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Laura (Kathleen Beller) is preparing to go out with her boyfriend, Michael (Michael Brandon), only they are running late because he can’t find his cufflinks. I hate it when that happens! Anyway, during the search, Laura and her slightly kooky roommate, Cindy (Sherri Stoner), find an old Ouija board in the closet. Laura and Michael go out, and Cindy lights some candles and tries to contact the spirit world. Alone.

While we have certainly learned over the years from a horror movie education that one shouldn’t use a Ouija board alone, or, in some cases, at all, Cindy’s problem isn’t with the spirits. Her problem is with the black-gloved maniac who comes in to kill her while she’s in the middle of her seance. Right then, Laura comes home and climbs up the fire escape, having lost her keys. Although she sees the murder happening through the window, by the time she summons the police and they break in, the murderer is gone along with Cindy. Worst of all, a gruff detective played by Dennis Franz (who else?) thinks that Laura made the whole thing up.

Oh, did I say worst of all? Well, even worse, Laura may not even be Laura. It turns out that her whole life matches with that of a fictional character in a series of young adult detective books, her resume is fabricated so she loses her job, and she conveniently forgot to tell Michael she’d had electroshock therapy in the past. Or had she herself forgotten? She might be a liar, or she may have amnesia and not remember why someone is trying to kill her. Because he is still stalking her, even though nobody else has seen him. And what about the message Cindy took from beyond, left by a guy named David who claimed to have been killed in their apartment in 1978? What the hell is going on?

Deadly Messages is a lot of fun, even though it’s dangerously close to being a chick-in-peril movie. It actually, being from 1985, does form a nice bridge from the classic TV horror movies and the Lifetime thrillers we see today, because there really is something supernatural going on with the Ouija board. I don’t know why, but the paranormal makes almost any movie a lot better in my opinion. It’s just unfortunate that we have to also wade through the tension that comes from Laura not being believed, or believable, but I guess that’s where the “thrills” come in. The rest is a pretty satisfying stalker/ghost story.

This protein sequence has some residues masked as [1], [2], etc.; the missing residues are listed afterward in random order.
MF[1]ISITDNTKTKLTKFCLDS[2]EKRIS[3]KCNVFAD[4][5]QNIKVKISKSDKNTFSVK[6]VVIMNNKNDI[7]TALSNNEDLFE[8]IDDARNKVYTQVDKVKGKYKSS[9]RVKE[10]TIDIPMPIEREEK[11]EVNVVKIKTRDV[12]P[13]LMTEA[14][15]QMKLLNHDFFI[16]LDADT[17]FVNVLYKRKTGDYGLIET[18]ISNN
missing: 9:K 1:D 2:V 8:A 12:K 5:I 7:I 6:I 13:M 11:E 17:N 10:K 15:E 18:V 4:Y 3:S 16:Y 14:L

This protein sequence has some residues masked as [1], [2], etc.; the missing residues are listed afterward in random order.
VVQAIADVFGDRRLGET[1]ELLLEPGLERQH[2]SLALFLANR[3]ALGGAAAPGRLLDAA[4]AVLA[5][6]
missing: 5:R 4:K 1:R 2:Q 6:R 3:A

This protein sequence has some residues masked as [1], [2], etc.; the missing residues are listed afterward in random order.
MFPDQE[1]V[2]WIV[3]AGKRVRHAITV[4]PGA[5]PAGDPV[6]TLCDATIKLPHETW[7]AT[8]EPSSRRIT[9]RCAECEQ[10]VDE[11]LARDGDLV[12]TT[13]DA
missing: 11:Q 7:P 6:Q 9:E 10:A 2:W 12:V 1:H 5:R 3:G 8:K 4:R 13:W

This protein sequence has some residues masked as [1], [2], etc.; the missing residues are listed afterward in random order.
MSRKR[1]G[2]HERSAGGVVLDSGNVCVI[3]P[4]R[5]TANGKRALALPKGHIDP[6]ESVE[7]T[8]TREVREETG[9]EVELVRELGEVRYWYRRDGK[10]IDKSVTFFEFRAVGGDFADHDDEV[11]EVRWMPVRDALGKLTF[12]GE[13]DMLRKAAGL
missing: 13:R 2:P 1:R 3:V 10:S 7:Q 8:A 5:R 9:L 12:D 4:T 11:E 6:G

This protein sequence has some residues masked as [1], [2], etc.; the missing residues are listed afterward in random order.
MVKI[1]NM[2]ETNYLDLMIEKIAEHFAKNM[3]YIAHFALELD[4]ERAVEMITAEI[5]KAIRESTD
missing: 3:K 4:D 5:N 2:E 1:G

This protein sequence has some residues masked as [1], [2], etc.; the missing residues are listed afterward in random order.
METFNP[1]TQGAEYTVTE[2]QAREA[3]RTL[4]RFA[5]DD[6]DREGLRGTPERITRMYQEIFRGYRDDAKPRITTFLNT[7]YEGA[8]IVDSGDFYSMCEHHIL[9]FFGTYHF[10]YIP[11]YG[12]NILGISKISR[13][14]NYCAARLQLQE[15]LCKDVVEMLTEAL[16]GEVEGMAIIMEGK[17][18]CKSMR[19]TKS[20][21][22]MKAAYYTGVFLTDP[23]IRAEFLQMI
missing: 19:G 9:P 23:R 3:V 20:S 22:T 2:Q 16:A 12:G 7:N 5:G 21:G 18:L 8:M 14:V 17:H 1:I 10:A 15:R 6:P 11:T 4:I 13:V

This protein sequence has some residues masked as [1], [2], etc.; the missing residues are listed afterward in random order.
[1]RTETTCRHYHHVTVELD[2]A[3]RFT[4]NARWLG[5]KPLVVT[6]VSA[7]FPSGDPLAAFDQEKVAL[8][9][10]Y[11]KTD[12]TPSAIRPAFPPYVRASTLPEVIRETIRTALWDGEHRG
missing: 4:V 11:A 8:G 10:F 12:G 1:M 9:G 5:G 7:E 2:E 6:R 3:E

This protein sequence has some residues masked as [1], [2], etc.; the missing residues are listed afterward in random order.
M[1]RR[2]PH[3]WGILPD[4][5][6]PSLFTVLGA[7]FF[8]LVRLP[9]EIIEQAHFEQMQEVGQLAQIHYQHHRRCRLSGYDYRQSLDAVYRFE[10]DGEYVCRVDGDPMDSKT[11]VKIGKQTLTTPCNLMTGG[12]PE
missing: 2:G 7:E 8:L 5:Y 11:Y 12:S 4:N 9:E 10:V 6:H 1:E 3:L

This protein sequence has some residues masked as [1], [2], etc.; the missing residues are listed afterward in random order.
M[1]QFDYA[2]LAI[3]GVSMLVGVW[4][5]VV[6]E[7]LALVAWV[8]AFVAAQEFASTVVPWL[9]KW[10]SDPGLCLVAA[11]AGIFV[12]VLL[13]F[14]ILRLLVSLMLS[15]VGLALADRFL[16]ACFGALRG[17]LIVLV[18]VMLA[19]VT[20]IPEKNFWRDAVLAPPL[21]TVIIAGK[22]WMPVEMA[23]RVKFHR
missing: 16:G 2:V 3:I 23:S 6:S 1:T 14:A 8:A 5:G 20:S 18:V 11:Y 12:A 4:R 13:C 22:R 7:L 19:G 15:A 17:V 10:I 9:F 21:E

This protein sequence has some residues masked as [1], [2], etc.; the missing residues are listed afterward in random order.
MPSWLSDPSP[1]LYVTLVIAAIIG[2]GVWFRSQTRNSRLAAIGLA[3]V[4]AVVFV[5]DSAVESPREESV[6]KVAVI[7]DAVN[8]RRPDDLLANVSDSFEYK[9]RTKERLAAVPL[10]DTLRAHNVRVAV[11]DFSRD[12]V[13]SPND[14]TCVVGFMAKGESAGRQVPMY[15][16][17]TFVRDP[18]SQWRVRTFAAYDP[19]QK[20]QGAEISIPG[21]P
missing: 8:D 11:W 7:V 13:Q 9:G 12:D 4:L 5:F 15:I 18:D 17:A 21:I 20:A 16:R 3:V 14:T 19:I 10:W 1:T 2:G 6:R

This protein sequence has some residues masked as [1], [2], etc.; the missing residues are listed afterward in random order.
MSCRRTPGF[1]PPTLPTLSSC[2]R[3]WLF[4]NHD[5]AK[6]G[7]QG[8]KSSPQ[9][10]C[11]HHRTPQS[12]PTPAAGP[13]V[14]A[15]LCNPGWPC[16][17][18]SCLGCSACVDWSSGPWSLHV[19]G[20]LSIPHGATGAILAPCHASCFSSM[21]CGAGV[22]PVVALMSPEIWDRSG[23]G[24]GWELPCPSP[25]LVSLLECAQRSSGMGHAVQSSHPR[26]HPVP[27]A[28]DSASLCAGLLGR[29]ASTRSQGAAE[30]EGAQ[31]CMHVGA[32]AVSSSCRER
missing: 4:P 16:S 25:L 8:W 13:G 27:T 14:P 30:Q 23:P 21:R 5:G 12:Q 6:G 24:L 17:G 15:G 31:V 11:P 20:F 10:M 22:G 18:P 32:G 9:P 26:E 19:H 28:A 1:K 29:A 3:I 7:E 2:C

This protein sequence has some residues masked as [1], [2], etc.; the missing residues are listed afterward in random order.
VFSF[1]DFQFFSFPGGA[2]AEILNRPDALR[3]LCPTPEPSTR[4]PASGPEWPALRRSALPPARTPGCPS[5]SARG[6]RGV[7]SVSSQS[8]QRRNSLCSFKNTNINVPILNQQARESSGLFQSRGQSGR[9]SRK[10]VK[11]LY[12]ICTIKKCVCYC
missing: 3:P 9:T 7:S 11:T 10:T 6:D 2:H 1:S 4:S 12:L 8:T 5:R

Also, it has the awesome horror movie trait of including wacky minor characters. There’s a guy Laura runs into at the mall who insists the only reason she doesn’t remember him is because he used to wear a toupee, and then snatches a wool cap off of another customer’s head to show her what he’d look like with “hair.” There’s a pawn shop employee who has to deny Laura a gun because of a waiting period, but he then follows her out to her car and sells her the gun anyway for an extra 50 bucks. Best of all, weirdo character actor Charles Tyner plays the horror movie-loving desk clerk at the motel where Laura stays, and does a little of the quirky acting with which he also provided extra texture to movies like Harold and Maude. While Deadly Messages is no Harold and Maude, it’s definitely worth checking out for fans of the 70s TV horror movie who don’t mind a little 80s TV flavor.